Authors: Brian Caulfield, Paraic Carroll, Shreya Dey, Bidisha Ghosh and Aoife Ahern
Summary: The Greening Transport project examined the behavioural response of commuters within the Greater Dublin Area, to a range of policy incentives to encourage travellers to make greater usage of sustainable travel modes for trips to places of work or education. The results suggest that policy incentives alone could lead to tangible improvements in commuting time and cost constitute valuable guidance and recommendations for policymakers.
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Our dependency on single-occupancy vehicles as a transport mode for commuting and other purposes has a number of costly economic and environmental consequences in urban areas. Moreover, because of the booming transport demand, reducing emissions from road transport has gained more attention over the past few years. Several targets are now being set and policies are being implemented aimed at decreasing fossil fuel use and increasing the uptake of low or zero emission transport modes, and thereby, reducing emission levels. Ireland has strict emissions targets to achieve by 2030 and beyond and, in order for transport to meet these goals, investment and planning are required.
Project Ireland 2040 includes several ambitious strategic investment plans, totalling €21.8 billion, to accelerate Ireland’s transition to a low-carbon and climate-resilient nation. It plans to have 500,000 or more electric vehicles on Irish roads by 2030, with essential improvements planned to the charging infrastructure to meet this demand. Project Ireland 2040 outlines the investment proposed to modernise and decarbonise transport in Ireland. The Greening Transport project examines a range of sustainable travel measures, designed to encourage a shift to alternative modes of transport and reduce dependency on private cars and tests a number of policies to achieve these goals.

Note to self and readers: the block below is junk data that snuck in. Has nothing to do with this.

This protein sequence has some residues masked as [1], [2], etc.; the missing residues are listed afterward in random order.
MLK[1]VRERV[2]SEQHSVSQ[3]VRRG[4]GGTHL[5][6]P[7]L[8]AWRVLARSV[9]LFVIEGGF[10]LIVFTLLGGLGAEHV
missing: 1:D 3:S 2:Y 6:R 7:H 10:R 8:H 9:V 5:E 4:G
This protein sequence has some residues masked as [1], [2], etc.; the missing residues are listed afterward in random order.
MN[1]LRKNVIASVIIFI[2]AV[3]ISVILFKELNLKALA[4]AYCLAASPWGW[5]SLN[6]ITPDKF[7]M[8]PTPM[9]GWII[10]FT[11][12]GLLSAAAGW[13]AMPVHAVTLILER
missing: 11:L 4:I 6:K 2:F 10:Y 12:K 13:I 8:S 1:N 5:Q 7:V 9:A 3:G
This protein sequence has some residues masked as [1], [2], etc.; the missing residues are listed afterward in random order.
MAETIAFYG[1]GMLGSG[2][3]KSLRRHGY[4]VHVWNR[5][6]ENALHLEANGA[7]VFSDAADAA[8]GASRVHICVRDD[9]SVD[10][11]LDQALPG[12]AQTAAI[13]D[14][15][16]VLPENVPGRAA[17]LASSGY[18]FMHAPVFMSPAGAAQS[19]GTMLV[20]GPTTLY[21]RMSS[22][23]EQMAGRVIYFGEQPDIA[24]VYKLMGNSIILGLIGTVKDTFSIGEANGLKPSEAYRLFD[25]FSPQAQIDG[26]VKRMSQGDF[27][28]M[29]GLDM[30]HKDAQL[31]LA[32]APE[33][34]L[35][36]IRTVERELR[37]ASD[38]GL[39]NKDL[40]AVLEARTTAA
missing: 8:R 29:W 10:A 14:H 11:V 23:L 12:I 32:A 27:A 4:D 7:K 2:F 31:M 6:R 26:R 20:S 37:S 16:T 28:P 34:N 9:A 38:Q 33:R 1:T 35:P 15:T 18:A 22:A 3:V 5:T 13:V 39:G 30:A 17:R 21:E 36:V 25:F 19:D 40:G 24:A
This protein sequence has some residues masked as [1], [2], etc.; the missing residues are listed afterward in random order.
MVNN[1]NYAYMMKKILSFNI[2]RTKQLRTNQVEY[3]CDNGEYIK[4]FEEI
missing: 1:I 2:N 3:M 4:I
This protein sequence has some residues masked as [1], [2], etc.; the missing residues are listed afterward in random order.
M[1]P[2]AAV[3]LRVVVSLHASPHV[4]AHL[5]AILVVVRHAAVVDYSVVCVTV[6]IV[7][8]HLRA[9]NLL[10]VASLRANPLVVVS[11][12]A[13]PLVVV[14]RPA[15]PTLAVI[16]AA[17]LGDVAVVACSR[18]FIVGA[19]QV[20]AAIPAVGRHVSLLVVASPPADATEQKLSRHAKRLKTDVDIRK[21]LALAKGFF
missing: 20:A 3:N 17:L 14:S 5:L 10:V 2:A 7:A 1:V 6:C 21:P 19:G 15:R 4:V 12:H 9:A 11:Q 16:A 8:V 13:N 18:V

Sustainable travel measures seek to modify travel behaviour in favour of green alternatives such as active modes (walking and cycling), public transport and smarter use of private cars, namely car-sharing and carpooling. Our research offers a unique approach to the field of transport policy, entitled “carshedding”, which exclusively centres on incentivisation strategies for sustainable modes of transport. This seeks to stimulate voluntary travel behaviour change and encourage sustainable deliberation of transport mode choice. “Car-shedding” is defined in the research as a means of encouraging the reassessment of the need to use a private vehicle for certain trip purposes. Improving walking and cycling facilities, enhanced public transport services and car-sharing are all examined in this research to determine their benefits and potential emissions reductions.https://www.epa.ie/media/epa-2020/publications/research/Research-338-thumbnail.JPG